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There is a popular belief that the road passing the Trevor Arms originally went through the station yard and past what is now the back, but was then supposedly the front, of the pub before continuing up past the Long Row (Teddy Street) to Beddingham Toll Gate. This was repeated in the parish magazine as recently as July 2007 from the reminiscences of Roy Robinson, former agent for Glynde Estate. He wrote that “the Trevor Arms was constructed at the time the railway was made in 1846, but was built to face the railway as the road went through the station yard and across up past the Long Row [17-34 Trevor Gardens] unfortunately it was too late to change the design of the Trevor when the railway company had to construct a bridge over and thus change the road direction. That is why it appears the front of the Trevor Arms looks the wrong way”.
The illustration on the right is taken from the Beddingham tithe map of 1838 and shows that there were very few buildings south of Glynde Reach at that date. The old Beddingham windmill is shown on plot 195 and the building shown bottom right (plot 129) was the miller's house now called Mill House. The buildings by the junction at the old toll gate were the farm buildings for Balcombe's Farm, later to be used as cart sheds and stables for Balcombe's Pit. As well as on the tithe map this road can clearly be seen on a Glynde estate map of Beddingham in 1717, a number of railway maps, 1844-46, and a Firle Estate map of 1856. The road that branches to the left is the same road that now passes the Trevor Arms, goes past Beddingham Reading Room and then on to the A27 and which took a line similar to that it takes today.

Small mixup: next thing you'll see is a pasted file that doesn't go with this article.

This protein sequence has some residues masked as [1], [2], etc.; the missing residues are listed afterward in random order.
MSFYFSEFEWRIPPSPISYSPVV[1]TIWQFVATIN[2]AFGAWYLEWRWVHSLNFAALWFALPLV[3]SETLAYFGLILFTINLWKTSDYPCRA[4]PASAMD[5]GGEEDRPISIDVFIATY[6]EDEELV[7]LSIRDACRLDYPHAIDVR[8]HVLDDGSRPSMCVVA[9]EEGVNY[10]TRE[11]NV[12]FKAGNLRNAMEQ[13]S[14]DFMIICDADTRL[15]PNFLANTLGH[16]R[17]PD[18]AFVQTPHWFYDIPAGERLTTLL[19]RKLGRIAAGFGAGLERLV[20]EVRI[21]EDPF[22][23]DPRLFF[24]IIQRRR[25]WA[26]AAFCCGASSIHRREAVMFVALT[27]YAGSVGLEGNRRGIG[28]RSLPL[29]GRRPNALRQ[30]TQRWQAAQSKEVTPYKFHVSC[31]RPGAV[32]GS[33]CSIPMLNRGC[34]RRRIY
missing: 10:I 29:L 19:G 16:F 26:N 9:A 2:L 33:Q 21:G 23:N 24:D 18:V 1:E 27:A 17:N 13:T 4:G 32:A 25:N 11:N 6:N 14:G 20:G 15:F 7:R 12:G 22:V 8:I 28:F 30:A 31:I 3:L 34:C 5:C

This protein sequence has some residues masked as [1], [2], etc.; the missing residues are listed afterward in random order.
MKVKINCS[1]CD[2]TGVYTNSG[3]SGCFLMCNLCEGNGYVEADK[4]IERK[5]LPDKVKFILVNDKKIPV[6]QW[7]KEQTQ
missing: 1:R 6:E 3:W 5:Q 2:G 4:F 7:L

The plan below of the site of the Trevor Arms was drawn on the original 21 year lease of part of a field called Pickfield, at an annual rent of £4 10s, from Henry Otway Trevor, then owner of the Glynde Estate, to John Harvey of the Cliffe, Lewes, spirit merchant, on the 25 June 1845 (ESROEast Sussex Records Office/GLY 1795). The road from Glynde to Beddingham is shown at the top of the drawing (in this case the south), the railway line at the bottom (north), the siding from the railway into Balcombe's pit, occupied by Rickman and Jenner, on the left (east) and the remaining part of Pickfield on the right (west), part of which would become the garden of the pub. This clearly demonstrates that the original lease intended that the original Trevor Arms building was to be sited between the road to the south and the railway to the north and that the road never passed to the north of the building. A subsequent lease of 1863 for the Trevor Arms, Beddingham, between Henry Bouverie William Brand, and Henry and William Harvey, at £2 5s a year, includes the same plan (ESROEast Sussex Records Office/GLY 1796).
The road heading south over the Middle Down toards the old Beddingham Tollgate was moved after the Trevor Arms had been built. It was re-aligned to the west to allow room for the expansion of Balcomb's Pit. When Teddy Street (17-34 Trevor Gardens) was built from 1879 to 1881 the houses were built to the west of that road, which became the twitten behind the new houses. Another new road was constructed in front of the terrace which is the current line today .
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